b. A Relief Nursery must obtain a completed and signed authorization for release of information to another agency or individual.  Information may be shared without a release where required by law, such as reporting suspected abuse or neglect and responding to a subpoena.

c. Disclosure of information in summaries, statistical reports or other forms which do not identify particular individuals is allowed.



TECP classroom, home visiting and outreach/crisis response services must be provided by trained Relief Nursery staff.

  1. Direct service staff will have

  1.  A Bachelor’s degree in early childhood or relevant field with early childhood teaching experience; or

b. An Associate’s degree in a related field with early childhood teaching experience; or

c. Professional Development Registry Step 9 with early childhood teaching experience.

  1. Exceptions to these guidelines may be made in special circumstances.  Relief Nursery directors may request a waiver to this requirement in writing to OARN for review.  If a waiver is granted, the staff member must have a two-year Professional Development and Training Plan written and implemented to ensure high quality services, and must have more intensive training and supervision during this time.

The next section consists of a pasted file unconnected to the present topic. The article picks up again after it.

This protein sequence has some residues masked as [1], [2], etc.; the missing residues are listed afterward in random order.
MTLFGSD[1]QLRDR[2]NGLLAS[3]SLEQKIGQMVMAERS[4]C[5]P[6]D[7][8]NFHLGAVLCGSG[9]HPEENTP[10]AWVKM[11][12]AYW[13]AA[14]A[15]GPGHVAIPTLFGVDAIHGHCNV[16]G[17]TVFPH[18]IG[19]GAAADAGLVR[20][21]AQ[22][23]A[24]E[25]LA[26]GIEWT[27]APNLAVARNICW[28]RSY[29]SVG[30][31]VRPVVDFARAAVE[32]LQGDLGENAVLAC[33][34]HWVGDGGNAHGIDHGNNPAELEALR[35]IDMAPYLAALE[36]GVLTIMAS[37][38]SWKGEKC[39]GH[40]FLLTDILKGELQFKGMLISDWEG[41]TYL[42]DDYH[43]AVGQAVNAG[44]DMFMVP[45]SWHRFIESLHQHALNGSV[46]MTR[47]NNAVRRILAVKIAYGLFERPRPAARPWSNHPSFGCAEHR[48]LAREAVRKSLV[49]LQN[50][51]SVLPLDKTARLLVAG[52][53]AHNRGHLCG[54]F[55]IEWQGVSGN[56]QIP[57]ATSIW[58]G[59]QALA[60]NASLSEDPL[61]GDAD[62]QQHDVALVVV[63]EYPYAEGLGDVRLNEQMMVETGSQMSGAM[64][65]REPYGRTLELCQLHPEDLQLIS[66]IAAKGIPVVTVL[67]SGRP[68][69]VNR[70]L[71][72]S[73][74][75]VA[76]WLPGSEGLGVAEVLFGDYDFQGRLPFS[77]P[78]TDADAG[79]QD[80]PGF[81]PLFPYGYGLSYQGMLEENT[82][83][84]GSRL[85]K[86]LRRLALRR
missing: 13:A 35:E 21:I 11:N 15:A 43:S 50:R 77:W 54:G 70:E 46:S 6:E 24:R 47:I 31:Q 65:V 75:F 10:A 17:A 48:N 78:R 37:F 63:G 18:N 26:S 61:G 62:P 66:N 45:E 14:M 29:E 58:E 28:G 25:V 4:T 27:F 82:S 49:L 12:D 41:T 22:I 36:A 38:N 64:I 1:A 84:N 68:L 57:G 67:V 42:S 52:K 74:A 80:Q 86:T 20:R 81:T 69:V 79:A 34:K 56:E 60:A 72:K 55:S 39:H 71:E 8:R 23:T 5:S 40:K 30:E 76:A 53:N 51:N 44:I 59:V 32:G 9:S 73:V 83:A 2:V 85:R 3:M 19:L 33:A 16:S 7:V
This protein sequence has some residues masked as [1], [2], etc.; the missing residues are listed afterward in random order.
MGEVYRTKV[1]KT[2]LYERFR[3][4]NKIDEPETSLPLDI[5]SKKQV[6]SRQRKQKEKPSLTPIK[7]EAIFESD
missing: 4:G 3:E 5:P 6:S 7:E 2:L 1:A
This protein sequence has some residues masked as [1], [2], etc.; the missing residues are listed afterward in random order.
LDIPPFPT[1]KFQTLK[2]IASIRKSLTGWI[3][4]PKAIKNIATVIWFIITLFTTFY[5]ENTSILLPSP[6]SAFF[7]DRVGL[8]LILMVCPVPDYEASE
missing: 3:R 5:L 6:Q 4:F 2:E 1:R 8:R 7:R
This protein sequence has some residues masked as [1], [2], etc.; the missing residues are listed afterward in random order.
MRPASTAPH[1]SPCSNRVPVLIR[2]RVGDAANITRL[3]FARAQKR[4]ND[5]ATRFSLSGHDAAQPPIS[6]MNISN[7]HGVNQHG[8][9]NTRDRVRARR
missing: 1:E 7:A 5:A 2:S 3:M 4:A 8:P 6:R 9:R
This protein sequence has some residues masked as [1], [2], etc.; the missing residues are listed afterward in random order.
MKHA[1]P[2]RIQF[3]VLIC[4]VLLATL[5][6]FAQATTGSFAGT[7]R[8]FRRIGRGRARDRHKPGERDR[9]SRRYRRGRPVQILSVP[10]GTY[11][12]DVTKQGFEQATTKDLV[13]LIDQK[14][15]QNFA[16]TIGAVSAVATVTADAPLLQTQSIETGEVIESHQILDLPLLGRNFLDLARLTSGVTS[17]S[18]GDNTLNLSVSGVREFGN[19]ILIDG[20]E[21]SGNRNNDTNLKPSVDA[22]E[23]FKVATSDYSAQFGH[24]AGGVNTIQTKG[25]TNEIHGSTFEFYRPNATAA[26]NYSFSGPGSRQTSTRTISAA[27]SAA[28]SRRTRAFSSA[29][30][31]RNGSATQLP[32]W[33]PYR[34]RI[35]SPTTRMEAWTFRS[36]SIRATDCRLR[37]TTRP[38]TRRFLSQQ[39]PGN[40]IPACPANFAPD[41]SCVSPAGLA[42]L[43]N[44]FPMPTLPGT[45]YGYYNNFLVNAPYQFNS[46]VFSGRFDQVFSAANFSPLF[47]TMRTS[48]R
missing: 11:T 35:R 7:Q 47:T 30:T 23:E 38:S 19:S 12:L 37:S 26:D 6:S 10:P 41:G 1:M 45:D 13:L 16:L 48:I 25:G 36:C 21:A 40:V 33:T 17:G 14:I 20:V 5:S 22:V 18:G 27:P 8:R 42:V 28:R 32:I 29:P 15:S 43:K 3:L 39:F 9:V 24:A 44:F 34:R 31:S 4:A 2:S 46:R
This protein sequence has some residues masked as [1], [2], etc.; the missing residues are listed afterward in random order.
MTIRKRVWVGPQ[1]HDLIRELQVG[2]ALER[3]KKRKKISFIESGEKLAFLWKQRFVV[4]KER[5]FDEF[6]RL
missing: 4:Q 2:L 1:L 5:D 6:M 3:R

2. Staff who do not carry a caseload must meet relevant qualifications through the Child Care Division or other appropriate agency depending on position.



  1. Staff Qualifications and Training Logs and individual Oregon Registry Online records must reflect these required topics:

  1. Mandatory reporting: Relief Nursery staff are mandatory reporters of suspected child abuse and neglect.

  2. Equity and diversity issues

  3. Curriculum development, Relief Nursery-specific curriculum, developmentally appropriate practices, literacy

  4. Home visiting safety, protocols, and documentation

  5. Parent education curriculum

  6. Theory of change

  7. Trauma informed care

  8. Reflective supervision

  9. Confidentiality and professional ethics


2) New Hire.  In addition, new hire training must include but need not be limited to:

  1. Orientation to Relief Nursery programs, services, staff, and community resources

  2. Therapeutic Early Childhood Classroom Strategies: Relationships

  3. Therapeutic Early Childhood Classroom Strategies: Supporting Children’s Feelings

  4. Understanding Attachment: Issues for Child and Family Support

  5. Identifying and Writing Child and Family Goals

  6. Embedding Therapeutic Goals into Preschool Curriculum

  7. Parent Education Issues with Multi-Stressed Families

  8. Basic Strategies and Tips for Home Visitors

  9. Documentation Principles and Strategies

  10. Family Support Principles


3) Professional Development.  Each Relief Nursery must provide for the ongoing professional development of its staff, which is supported by the Relief Nursery infrastructure and budget.

a. Every staff member must have a Professional Development Plan addressing individual strengths, gaps, goals and timelines, which is used as a guide throughout employment.



Relief Nurseries must ensure that supervisors are experienced and/or have training in supervision.

  1. Supervisors must provide regular, ongoing, high quality reflective supervision for all assigned staff.